Hornchurch spouse to boost consciousness of ovarian most cancers on BBC One

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Hornchurch wife to raise awareness of ovarian cancer on BBC One

January 30, 2021 8.46 a.m.

Sam Corner

Suzie Aries Funds £ 250,000 for Innovative Immunotherapy (Credit: Ovarian Cancer Action)

A young woman from Hornchurch shared her experience with ovarian cancer to raise awareness of the disease.

Suzie Aries was only 25 years old when she first noticed she felt constantly bloated and extremely tired.

For a few months she put it back on burning the candle on both ends, but very soon her symptoms could no longer be ignored.

Suzie was diagnosed with a very rare and aggressive form of ovarian cancer in January 2017. It is the deadliest gynecological disease in the UK and affects more than 7,000 women each year.

“As dramatic as it sounds, it was probably the worst day of my life,” said Suzie.

“Even after the surgery, I stayed optimistic and just thought, ‘Okay, even if I had cancer, it’s gone now, it’s over and I was a cancer patient but I’m better now,’ but they confirmed about six weeks after mine Surgery that it was small cell ovarian cancer and that I had to go to chemotherapy as soon as possible. ”

The disease has a survival rate of just five years, which is way below the rate of many other cancers.

Suzie has since gone through six rounds of chemotherapy, three different surgeries, radiation therapy, and a drug study.

“I think the first and most important thing that I really had to get used to was the fact that I was going to lose my hair,” Suzie continued.

“I think as a woman, one of those things is that it’s part of our identity. When my hair started falling out, it was demoralizing to go through more than the treatment itself.”

Boyfriend Karl cut his hair off to support Suzie (Image credit: Suzie Aries)

Suzie has exhausted all standard treatment options and is now trying innovative immunotherapy.

It’s not available through the NHS and the recommended two-year course costs £ 250,000.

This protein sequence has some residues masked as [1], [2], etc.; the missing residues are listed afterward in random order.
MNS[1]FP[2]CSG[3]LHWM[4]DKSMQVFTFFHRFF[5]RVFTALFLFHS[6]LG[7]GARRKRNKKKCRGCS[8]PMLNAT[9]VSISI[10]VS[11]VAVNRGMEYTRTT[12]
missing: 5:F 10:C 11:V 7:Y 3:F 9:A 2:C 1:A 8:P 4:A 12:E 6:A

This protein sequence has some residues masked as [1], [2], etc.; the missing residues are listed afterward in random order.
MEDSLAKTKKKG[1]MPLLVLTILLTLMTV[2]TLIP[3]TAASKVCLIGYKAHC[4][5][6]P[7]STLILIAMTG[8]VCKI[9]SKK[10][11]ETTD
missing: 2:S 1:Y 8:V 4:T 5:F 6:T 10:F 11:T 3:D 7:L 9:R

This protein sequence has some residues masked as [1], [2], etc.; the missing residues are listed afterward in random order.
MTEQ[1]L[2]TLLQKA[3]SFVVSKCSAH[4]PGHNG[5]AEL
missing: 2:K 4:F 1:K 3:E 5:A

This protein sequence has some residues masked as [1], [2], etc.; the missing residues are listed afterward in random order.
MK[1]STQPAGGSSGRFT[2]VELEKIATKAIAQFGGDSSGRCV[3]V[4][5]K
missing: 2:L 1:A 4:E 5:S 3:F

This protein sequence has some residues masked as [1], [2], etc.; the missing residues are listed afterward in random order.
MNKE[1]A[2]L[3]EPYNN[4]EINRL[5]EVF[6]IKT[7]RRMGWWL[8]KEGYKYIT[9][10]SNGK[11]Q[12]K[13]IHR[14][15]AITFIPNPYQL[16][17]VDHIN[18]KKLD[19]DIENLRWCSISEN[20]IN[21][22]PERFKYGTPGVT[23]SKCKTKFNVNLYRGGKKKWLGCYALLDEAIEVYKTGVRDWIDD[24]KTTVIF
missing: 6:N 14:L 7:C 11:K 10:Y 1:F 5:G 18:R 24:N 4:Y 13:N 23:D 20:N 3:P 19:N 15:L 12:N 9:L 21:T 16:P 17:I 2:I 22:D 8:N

She raised around £ 188,000 by holding multiple fundraisers ahead of the coronavirus lockdown.

It has been difficult to raise money during the pandemic, however, and she is currently crocheting and selling toys to try to keep paying for her treatment.

Suzie kept fit by playing for East London Hockey Club (Photo credit: Suzie Aries)

Suzie has teamed up with Ovarian Cancer Action and will be attending BBC One’s Lifeline Appeal at 1.55pm on Sunday.

She will share her story with two other people to fuel the need for more funding.

Hopefully this will give Ovarian Cancer Action the profile they need to make as much money as possible so their research goes into an early detection tool like the smear … and then obviously better treatment that the NHS can provide in the long term ” added Suzie.

The 29-year-old was originally a professional actress, but has started training as a British sign language interpreter for health reasons.

“I have an uncle in Australia who is deaf, so I stayed with him for a while and after a few weeks with him I learned to be relatively fluent,” said Suzie.

“That’s when I got the sign language mistake and started studying BSL (British Sign Language). Now I’ve just passed my level 3 and will be starting my level 6 course very soon.”

If you would like to donate to Suzie, please do so here.

To find out more about this story and the latest local and national news, listen to Time 107.5FM

Tags: Havering, Hornchurch

Ovarian Cancer Advanced Robotic Surgery

If you want to learn more about the availability of robotic surgery in advanced ovarian cancer, this is a resource to explore in Southern California:  Robotic Surgery Ovarian Cancer 

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